Mika Penniman is, on the face of it, a difficult man to warm to. The snazzy-suited, cane-twirling dandy who strutted to the top of the charts in 2007 with "Grace Kelly" didn't turn out to be the all-round entertainer (a thinner, camper Robbie Williams, say) we expected.
Instead, we got a private man, who is never to be found sending himself up in a Lycra body suit on Hole In The Wall or whoring himself on Pop Star To Opera Star, nor disgracing himself in front of the 3am Girls then apologising chummily on Wossy's sofa.
It's a testament to the man's staggering excellence at writing killer pop tunes that this lack of media friendliness has barely hindered him. In fact, it makes me like him even more and, even though The Boy Who Knew Too Much hasn't done the business Life In Cartoon Motion did, there are thousands of besotted devotees who agree.
The first few times I saw Mika, it felt as though he was representing for the circus freaks, the burlesquers and the oddballs. Now, he's the choice of the daytime Radio 2-listening ordinary folks. His appeal is cross-generational: one of the first things I see, on entering the Academy, is a mum and dad with their tiny daughters on their shoulders, clapping like crazy to "Blame It On The Girls". When he stands on the drum riser, he isn't being rock'n'roll. It's so the shorties can see.
The pipecleaner-thin Stephen Mangan lookalike still puts on a show, in a lo-fi kind of way. As well as the most OTT finale this side of a Flaming Lips concert (balloons, confetti, huge inflatable skeleton-child) there's a technicolour dreamcoat (very apt), an umbrella with tinsel inside, a puppet-on-a-string of himself, a skull-headed Mexican Day of the Dead procession that wanders on and off, randomly, and – my favourite bit – a top hat with a miniature one underneath, like a millinery matryoshka doll.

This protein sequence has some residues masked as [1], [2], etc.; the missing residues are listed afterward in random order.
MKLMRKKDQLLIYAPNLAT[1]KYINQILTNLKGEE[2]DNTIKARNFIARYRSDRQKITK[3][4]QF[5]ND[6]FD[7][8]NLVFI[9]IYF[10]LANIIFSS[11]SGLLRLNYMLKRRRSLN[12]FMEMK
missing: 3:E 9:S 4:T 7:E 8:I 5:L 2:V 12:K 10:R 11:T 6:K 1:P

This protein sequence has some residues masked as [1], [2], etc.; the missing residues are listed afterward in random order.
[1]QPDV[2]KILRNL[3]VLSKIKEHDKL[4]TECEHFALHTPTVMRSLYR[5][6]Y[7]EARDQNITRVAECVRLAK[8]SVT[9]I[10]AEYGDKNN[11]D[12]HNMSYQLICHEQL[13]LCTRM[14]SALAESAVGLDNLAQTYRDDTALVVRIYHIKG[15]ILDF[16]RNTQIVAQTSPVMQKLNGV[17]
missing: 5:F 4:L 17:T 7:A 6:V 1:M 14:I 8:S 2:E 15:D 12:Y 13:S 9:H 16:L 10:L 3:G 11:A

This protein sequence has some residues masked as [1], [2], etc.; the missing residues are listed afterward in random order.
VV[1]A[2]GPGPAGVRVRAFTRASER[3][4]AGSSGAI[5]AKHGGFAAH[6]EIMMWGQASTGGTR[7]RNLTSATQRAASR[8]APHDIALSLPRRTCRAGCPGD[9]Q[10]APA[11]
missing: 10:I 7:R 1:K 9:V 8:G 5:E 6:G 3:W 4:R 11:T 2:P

What's more impressive is the hit-after-hit nature of the set list. One tends to forget just how many Mika songs are familiar, and in how many styles they come. There's Paul Simon-style faux Afrobeat ("Blue Eyes"), street-corner hopscotch chants ("Lollipop"), vintage vaudeville ("Good Gone Girl"), and Bee Gees falsetto pop (pretty much everything else).
"We Are Golden" is a devilishly effective earworm, and overexposed it may be, if you heard "Grace Kelly" for the first time today, you'd think it was amazing. Best of all is "Big Girl (You Are Beautiful)", a song whose message is newly vindicated.
When he released it, Mika was called a chubby chaser or, worse, patronising. Last week, research by Dr Steven Platek of Georgia Gwinnett College claims to have shown that looking at curvaceous women rewards pleasure centres in the male brain, giving a high akin to alcohol or drugs. With his hymn to the Rubenesque aesthetic, Mika's going with the majority after all. "Ker-chinggg-ah!" indeed.
Paul Hawksbee and Andy Jacobs, presenters on Talksport, have a game they like to play while watching the horse racing, called Posh Or Irish? The idea is that you mute the TV, then whenever a pundit or personality appears on screen, you try to guess, by sight alone, whether they're one thing or the other.
I like to play a similar game with hotly-hyped new indie bands: Upper Class Or American? You come across their name in a live ad in the back pages of the music press, or hear it via word-of-mouth buzz, then develop a hunch as to which category they fall into. If you're very lucky, you can avoid spoileration until you see them in the flesh.
I turn up to see the painfully hip Girls – someone, I think it was Foals, has decided that definite articles are uncool – without a clue as to whether they've come to Brighton from Harvard or Hurstpierpoint. On this occasion, I correctly guess that they're Americans. In fact, my musical sat- nav is far more specific than that. Before they've even spoken, their sound is so classically Californian that I can home in not only on a city (San Francisco) but to within a couple of streets (namely Haight and Ashbury).
In the case of Girls – who own nary a uterus between them – the origin of the members is more significant than most. Band leader Christopher Owens was raised within David Berg's notorious Children Of God cult. His elder brother died as a baby because medical intervention was against the group's beliefs, and his father disappeared. Most relevantly, where Girls is concerned, Owens was forbidden from listening to secular music. It puts Kings of Leon's evangelical upbringing into perspective.
One could argue that a little of Owens' happy-clappy indoctrination lives on in Girls' sound, a blissed-out, druggy haze which takes in elements ranging from Hawaiian pop to shoegaze, but mainly centres around chiming West Coast harmonies and idyllic surf guitar.
You may not be big, Girls, but you are beautiful.
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